Arizona has many connections to Japan; Phoenix has a sister cities partnership with Himeji, the Japanese Friendship Garden was created by the two cities, there are several Japanese martial arts schools in the state and there is a wide variety of Japanese restaurants. One of the most well-known aspects of Japanese culture in Arizona is the annual matsuri festival.

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Established in 1984, Arizona Matsuri is a nonprofit organization that aims to educate and share Japanese culture with Arizonans. Matsuri is a Japanese word that means “festival” and it is a time where people gather to give thanks and celebrate. In Japan, there are various matsuri festivals that celebrate various things and each region has its own type of celebration.

This year, Arizona Matsuri celebrated its 40th anniversary, returning to Steele Indian School Park to host the two-day festival. This year’s theme — sakura — focused on “a time of renewal and optimism.”

“The future is bright for Phoenix and Japan,” Phoenix Mayor Kate Gallego says during opening day. She highlighted the various economic achievements and cultural ties Phoenix has due to its Japanese partnerships.

Kenko Sone, the consul general of Japan in Los Angeles, also gave remarks. He thanked Arizonans for attending and wished for the festival’s continued success, saying he hopes to see it in 40, 50 and 100 years from now.

Performances of Japanese drumming, known as taiko, were a big draw. Several taiko groups — Kyo Rei Taiko Kai, Odaiko Sonora, Fushicho Daiko, Koshio Gumi — performed, displaying the power and intensity of taiko to attendees.

A child plays the taiko drum during the Arizona Matsuri Festival on Feb. 24, 2024. Attendees were given the chance to get hands-on experience with the taiko drum. (Photo by Kevinjonah Paguio/AZ Big Media)

“The crowd gives us so much energy back,” Eileen Morgan, executive and artistic director at Fushicho Daiko Dojo, says. This is Morgan’s 29th year at Arizona Matsuri. She says that the festival is bigger and that there is more enthusiasm than previous years. She also says that it is “much more fulfilling to share [taiko] with people.”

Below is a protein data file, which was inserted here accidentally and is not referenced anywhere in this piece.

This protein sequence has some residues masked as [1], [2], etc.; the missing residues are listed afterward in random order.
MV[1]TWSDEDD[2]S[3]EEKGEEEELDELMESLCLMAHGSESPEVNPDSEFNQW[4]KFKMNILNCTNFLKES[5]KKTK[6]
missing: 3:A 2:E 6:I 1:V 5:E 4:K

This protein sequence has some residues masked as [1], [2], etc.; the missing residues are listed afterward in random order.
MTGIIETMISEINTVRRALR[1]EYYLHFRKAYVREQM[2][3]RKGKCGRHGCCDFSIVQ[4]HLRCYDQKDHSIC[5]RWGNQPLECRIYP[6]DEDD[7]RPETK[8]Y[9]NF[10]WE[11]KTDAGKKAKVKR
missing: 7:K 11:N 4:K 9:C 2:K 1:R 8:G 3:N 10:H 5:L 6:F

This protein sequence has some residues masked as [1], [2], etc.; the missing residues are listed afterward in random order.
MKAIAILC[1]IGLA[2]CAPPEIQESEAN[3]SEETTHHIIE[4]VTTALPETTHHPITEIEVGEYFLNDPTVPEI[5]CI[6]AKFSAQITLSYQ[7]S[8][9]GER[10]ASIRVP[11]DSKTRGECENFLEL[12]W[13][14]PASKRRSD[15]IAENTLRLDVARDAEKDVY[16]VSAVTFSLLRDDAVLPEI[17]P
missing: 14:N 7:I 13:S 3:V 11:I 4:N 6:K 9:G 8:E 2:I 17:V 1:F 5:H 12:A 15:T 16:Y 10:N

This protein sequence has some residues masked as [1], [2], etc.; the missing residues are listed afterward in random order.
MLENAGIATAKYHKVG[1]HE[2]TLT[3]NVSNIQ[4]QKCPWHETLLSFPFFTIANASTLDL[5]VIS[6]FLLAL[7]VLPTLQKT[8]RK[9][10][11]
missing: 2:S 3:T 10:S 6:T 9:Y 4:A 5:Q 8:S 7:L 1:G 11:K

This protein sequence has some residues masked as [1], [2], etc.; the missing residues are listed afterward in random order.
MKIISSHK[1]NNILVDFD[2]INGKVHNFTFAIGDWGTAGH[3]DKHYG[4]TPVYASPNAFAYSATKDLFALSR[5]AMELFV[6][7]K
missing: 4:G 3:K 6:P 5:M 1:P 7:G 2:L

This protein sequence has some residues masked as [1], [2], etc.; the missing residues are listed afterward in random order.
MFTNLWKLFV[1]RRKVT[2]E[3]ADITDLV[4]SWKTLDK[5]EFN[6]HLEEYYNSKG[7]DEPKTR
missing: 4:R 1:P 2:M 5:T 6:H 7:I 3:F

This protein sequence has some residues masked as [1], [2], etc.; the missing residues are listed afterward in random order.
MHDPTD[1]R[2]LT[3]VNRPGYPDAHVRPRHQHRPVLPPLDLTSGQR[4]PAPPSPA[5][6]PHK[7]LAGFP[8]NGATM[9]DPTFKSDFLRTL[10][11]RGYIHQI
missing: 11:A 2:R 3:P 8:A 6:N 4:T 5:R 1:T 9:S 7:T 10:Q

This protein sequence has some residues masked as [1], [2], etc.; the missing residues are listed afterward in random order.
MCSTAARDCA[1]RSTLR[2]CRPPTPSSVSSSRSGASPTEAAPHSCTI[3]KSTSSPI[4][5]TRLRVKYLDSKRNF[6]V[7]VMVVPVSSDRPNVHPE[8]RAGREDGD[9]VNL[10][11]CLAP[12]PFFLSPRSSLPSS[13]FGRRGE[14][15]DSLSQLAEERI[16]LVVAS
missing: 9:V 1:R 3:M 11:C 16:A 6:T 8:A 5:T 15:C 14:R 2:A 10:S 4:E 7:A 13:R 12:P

The crowd was given the opportunity to play the taiko drums. All ages — children to adults — took a pair of bachi (“taiko drum sticks”) and drummed several rhythms.

Dance performances were also a highlight. Arizona Ondo Kai performed folk dances, encouraging the crowd to come and join them in dancing the simple steps. Other highlights of Arizona Matsuri included martial arts demonstrations, music, a beer garden and cosplay.

In addition to the cultural performances, Arizona Matsuri had dozens of vendors. 56 merchandise and 35 food vendors sold all kinds of things: happi coats, textiles, books, art, ramen, okonomiyaki and more. Many endured long lines and packed crowds to get the items they wanted.

Arizona Matsuri has grown since its establishment in 1984. The number of vendors has increased; 1994 saw 18 vendors, 2014 saw 56, 2023 saw 74. Attendance is enormous; in 2023, Arizona Matsuri estimated that 100-110,000 people attended the festivities.

2024’s Arizona Matsuri, if the data above is any indication, is expected to meet or exceed expectations. As more people become aware of Japanese culture, Arizona Matsuri will continue to be a staple in the state’s festival scene.